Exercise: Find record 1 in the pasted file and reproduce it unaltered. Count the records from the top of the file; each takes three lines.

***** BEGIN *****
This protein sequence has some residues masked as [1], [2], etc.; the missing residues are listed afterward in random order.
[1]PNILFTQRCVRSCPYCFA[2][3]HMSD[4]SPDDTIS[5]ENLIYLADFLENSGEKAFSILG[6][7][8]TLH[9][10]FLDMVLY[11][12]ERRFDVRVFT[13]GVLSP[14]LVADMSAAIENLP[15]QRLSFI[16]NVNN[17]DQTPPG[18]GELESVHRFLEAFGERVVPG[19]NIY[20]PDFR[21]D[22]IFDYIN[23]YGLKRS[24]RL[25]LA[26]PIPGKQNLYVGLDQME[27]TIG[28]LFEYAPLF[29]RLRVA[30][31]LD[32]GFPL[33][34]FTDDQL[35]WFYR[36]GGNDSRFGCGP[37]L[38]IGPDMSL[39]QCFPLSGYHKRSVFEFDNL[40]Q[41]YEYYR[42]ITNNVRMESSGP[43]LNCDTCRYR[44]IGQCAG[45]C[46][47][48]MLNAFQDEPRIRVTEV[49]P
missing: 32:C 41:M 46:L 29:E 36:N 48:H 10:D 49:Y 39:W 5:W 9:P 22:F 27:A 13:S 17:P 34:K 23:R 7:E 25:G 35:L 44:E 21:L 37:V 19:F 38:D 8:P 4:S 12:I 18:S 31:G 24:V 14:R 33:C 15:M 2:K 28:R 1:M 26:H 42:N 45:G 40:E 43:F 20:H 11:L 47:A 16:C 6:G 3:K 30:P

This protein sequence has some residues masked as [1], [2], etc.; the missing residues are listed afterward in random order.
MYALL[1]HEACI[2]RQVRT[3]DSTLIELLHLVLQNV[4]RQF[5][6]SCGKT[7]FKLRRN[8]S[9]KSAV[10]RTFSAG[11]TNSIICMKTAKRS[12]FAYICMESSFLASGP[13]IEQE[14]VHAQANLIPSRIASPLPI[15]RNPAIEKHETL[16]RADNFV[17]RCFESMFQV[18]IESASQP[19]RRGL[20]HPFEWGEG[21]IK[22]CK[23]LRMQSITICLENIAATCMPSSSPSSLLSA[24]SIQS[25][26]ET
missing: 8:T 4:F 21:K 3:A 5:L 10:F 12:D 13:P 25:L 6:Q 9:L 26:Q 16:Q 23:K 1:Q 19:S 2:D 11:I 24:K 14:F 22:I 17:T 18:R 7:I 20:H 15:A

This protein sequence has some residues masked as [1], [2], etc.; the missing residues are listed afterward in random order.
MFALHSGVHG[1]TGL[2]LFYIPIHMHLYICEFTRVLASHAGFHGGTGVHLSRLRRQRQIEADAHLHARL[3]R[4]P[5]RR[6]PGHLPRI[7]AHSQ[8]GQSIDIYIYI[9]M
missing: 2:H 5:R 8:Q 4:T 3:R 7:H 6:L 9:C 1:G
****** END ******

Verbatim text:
This protein sequence has some residues masked as [1], [2], etc.; the missing residues are listed afterward in random order.
[1]PNILFTQRCVRSCPYCFA[2][3]HMSD[4]SPDDTIS[5]ENLIYLADFLENSGEKAFSILG[6][7][8]TLH[9][10]FLDMVLY[11][12]ERRFDVRVFT[13]GVLSP[14]LVADMSAAIENLP[15]QRLSFI[16]NVNN[17]DQTPPG[18]GELESVHRFLEAFGERVVPG[19]NIY[20]PDFR[21]D[22]IFDYIN[23]YGLKRS[24]RL[25]LA[26]PIPGKQNLYVGLDQME[27]TIG[28]LFEYAPLF[29]RLRVA[30][31]LD[32]GFPL[33][34]FTDDQL[35]WFYR[36]GGNDSRFGCGP[37]L[38]IGPDMSL[39]QCFPLSGYHKRSVFEFDNL[40]Q[41]YEYYR[42]ITNNVRMESSGP[43]LNCDTCRYR[44]IGQCAG[45]C[46][47][48]MLNAFQDEPRIRVTEV[49]P
missing: 32:C 41:M 46:L 29:E 36:N 48:H 10:D 49:Y 39:W 5:W 9:P 22:F 27:A 13:S 17:P 34:K 23:R 7:E 25:G 35:L 44:E 21:L 37:V 19:F 38:D 8:P 4:S 12:I 18:S 31:G 24:V 14:R 33:C 15:M 2:K 28:R 1:M 26:H 42:N 45:G 40:E 43:F 20:H 11:L 47:A 16:C 6:G 3:K 30:P